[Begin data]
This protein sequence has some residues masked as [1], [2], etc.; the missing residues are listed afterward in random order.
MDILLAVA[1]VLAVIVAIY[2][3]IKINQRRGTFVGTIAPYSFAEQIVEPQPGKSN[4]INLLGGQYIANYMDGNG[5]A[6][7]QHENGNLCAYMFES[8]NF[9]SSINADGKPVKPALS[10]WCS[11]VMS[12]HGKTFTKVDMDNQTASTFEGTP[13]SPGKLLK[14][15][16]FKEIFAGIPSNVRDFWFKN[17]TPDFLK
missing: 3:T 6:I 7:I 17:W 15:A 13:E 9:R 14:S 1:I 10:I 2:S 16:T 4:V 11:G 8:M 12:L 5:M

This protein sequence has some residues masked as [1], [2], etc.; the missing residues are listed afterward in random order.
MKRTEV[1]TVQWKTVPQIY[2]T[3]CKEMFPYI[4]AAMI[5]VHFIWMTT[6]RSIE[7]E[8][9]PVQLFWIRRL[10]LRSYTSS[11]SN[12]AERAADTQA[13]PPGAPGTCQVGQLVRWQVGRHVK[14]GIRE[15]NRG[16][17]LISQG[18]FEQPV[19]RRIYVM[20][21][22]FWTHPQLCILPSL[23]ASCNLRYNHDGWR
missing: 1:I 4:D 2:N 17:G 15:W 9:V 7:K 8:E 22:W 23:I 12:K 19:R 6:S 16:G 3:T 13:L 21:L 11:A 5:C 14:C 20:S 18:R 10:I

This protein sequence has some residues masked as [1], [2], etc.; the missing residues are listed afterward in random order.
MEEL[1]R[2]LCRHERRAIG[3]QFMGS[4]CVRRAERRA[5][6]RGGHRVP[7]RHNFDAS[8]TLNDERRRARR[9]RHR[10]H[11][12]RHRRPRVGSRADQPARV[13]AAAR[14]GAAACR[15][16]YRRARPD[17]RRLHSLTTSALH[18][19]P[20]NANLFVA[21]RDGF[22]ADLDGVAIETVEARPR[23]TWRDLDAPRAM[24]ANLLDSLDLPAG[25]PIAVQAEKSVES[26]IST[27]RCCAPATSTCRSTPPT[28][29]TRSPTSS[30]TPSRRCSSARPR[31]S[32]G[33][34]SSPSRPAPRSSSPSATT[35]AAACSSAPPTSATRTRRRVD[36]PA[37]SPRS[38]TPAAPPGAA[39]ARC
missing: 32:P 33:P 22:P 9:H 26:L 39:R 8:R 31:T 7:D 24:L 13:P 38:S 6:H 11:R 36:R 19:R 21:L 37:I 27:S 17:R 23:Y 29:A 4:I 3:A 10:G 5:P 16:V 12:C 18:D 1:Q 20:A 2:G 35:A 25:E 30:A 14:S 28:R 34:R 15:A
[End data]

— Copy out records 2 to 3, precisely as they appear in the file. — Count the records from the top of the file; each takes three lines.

This protein sequence has some residues masked as [1], [2], etc.; the missing residues are listed afterward in random order.
MKRTEV[1]TVQWKTVPQIY[2]T[3]CKEMFPYI[4]AAMI[5]VHFIWMTT[6]RSIE[7]E[8][9]PVQLFWIRRL[10]LRSYTSS[11]SN[12]AERAADTQA[13]PPGAPGTCQVGQLVRWQVGRHVK[14]GIRE[15]NRG[16][17]LISQG[18]FEQPV[19]RRIYVM[20][21][22]FWTHPQLCILPSL[23]ASCNLRYNHDGWR
missing: 1:I 4:D 2:N 17:G 15:W 9:V 7:K 8:E 22:W 23:I 12:K 19:R 6:S 16:G 3:T 13:L 21:L 11:A 5:C 14:C 20:S 18:R 10:I

This protein sequence has some residues masked as [1], [2], etc.; the missing residues are listed afterward in random order.
MEEL[1]R[2]LCRHERRAIG[3]QFMGS[4]CVRRAERRA[5][6]RGGHRVP[7]RHNFDAS[8]TLNDERRRARR[9]RHR[10]H[11][12]RHRRPRVGSRADQPARV[13]AAAR[14]GAAACR[15][16]YRRARPD[17]RRLHSLTTSALH[18][19]P[20]NANLFVA[21]RDGF[22]ADLDGVAIETVEARPR[23]TWRDLDAPRAM[24]ANLLDSLDLPAG[25]PIAVQAEKSVES[26]IST[27]RCCAPATSTCRSTPPT[28][29]TRSPTSS[30]TPSRRCSSARPR[31]S[32]G[33][34]SSPSRPAPRSSSPSATT[35]AAACSSAPPTSATRTRRRVD[36]PA[37]SPRS[38]TPAAPPGAA[39]ARC
missing: 32:P 33:P 22:P 9:H 26:L 39:R 8:R 31:T 7:D 24:L 13:P 38:S 6:H 11:R 36:R 19:R 21:L 37:I 27:S 17:R 23:Y 29:A 4:I 3:A 10:G 5:P 16:V 12:C 18:D 1:Q 20:A 2:G 35:A 25:E 30:A 14:S 28:R 34:R 15:A